A line is flanked by two separate spaces, yet the curve is a metaphor for the presence of an absent space. The horizontal curve of the handrail is oriented so that people can be led from the shower space to the cooking space. The overlapping of the handrails in the vertical space satisfies the needs of different people with different heights of handrails, and does not interrupt the integrity of the space. The handrails also provide convenience for users, as household items or shower curtains can be hung or tied, which adds com-fort, fun, and privacy. The pipes that form the handrails can provide hot water for cooking, showering, or heating and drying.
I defined the natural environment for this space with quite some flexibility, just like a pub-lic space in a mountain camp.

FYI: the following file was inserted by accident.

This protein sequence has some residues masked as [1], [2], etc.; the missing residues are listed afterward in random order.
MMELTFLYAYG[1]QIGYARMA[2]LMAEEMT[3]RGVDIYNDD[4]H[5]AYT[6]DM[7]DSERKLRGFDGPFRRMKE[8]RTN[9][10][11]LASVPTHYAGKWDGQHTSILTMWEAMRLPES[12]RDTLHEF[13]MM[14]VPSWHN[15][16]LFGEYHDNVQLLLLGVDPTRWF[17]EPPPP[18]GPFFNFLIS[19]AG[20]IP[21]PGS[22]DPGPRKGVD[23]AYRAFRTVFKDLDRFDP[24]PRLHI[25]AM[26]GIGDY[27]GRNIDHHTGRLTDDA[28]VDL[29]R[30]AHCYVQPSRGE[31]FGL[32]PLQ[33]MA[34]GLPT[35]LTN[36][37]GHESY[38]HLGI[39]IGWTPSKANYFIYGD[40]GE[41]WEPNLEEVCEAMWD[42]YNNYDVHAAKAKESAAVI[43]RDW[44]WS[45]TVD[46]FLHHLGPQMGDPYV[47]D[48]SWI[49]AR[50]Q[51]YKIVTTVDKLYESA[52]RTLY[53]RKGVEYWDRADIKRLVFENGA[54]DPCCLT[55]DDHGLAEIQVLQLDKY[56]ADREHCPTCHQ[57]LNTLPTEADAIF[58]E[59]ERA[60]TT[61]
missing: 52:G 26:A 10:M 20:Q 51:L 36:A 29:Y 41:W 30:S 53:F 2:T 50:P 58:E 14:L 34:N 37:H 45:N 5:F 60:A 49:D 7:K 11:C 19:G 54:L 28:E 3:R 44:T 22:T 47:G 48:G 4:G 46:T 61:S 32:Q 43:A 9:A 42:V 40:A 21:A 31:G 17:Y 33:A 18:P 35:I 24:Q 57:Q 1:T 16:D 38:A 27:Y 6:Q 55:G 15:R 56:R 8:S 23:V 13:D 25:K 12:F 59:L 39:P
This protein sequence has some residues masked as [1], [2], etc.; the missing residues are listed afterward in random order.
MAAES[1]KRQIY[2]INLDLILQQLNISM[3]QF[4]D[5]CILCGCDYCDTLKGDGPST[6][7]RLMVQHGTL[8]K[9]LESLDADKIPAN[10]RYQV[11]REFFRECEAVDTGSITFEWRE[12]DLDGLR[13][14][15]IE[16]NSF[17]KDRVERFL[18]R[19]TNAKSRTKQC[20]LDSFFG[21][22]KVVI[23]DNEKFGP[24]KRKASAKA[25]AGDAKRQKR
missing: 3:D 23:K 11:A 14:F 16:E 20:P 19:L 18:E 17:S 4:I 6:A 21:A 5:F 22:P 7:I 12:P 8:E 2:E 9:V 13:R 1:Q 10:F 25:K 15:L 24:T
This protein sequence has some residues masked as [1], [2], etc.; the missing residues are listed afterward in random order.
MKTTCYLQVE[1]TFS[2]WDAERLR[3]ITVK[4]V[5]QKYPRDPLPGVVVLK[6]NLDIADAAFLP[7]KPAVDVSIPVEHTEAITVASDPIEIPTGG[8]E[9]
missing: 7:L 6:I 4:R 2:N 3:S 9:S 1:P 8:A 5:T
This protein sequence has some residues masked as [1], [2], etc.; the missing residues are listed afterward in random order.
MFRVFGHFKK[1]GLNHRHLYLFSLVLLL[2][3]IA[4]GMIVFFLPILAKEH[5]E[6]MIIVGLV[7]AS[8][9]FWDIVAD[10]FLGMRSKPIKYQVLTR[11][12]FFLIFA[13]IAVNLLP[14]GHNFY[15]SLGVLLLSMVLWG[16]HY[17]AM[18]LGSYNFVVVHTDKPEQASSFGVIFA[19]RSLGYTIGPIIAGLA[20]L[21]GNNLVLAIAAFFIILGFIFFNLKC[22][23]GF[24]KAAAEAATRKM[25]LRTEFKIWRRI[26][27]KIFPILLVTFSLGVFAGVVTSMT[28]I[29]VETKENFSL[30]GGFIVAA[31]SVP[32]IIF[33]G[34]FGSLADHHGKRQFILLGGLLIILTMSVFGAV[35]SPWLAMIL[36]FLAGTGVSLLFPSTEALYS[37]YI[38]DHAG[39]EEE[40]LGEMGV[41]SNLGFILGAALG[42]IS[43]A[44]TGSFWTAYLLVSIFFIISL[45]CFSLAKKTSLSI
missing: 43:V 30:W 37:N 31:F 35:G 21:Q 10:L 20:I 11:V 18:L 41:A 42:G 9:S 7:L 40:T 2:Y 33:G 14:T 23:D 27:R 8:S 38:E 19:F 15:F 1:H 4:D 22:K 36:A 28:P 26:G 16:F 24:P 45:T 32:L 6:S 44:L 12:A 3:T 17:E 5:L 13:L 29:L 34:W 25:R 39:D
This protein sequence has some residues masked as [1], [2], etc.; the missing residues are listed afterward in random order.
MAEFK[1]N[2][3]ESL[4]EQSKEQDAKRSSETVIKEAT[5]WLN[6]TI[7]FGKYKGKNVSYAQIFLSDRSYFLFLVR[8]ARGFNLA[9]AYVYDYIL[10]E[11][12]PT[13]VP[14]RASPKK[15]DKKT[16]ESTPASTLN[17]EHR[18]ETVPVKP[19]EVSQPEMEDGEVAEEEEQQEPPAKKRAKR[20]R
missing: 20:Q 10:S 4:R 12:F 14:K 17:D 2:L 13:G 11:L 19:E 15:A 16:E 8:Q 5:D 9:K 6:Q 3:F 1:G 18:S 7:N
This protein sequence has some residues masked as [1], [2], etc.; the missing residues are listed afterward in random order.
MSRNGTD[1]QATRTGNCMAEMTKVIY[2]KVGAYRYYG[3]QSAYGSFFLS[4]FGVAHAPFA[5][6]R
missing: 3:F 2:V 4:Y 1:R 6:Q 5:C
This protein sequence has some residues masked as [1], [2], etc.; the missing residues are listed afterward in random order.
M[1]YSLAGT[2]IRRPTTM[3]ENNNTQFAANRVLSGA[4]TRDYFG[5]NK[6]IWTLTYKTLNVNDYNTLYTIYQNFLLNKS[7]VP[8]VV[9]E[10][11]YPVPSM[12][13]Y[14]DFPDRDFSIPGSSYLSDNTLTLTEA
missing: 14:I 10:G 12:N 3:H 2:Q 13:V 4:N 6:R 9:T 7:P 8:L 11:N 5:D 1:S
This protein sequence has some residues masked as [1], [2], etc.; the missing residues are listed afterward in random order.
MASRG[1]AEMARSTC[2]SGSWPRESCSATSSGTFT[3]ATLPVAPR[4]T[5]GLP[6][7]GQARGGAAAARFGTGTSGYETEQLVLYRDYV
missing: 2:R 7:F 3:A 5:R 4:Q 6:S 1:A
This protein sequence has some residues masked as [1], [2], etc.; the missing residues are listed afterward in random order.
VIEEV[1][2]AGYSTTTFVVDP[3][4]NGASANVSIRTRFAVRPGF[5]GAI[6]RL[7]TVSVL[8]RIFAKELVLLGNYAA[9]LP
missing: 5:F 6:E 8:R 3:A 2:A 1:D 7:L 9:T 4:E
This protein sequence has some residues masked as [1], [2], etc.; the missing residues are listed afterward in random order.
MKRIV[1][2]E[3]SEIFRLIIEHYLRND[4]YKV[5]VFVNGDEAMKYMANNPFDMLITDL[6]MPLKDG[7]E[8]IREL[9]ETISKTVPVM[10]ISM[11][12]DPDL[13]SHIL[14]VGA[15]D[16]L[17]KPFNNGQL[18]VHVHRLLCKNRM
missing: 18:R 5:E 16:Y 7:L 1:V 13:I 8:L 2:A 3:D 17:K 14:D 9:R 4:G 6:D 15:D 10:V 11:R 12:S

From this small design exercise, a logic of connecting and separating different spaces with a continuous curve is derived. Continuing the previous form of the shower space, a circle is used as a bathroom, and the load-bearing structure connected to it bends back to form another room. This load-bearing wall divides the two units. The four units on each floor are arranged on the floor plan in the form of a windmill-like structure. Unlike common high-rise residential spaces, the elevator and walking spaces are no longer located in a concentrated form at the center of the plane, but as elements of a windmill arrangement that spreads out in all directions, with the center being left blank to form an inner courtyard space. The change in the profile of the inner courtyard shows that the entire high-rise is mainly residential space, with commercial office space on the bottom three floors.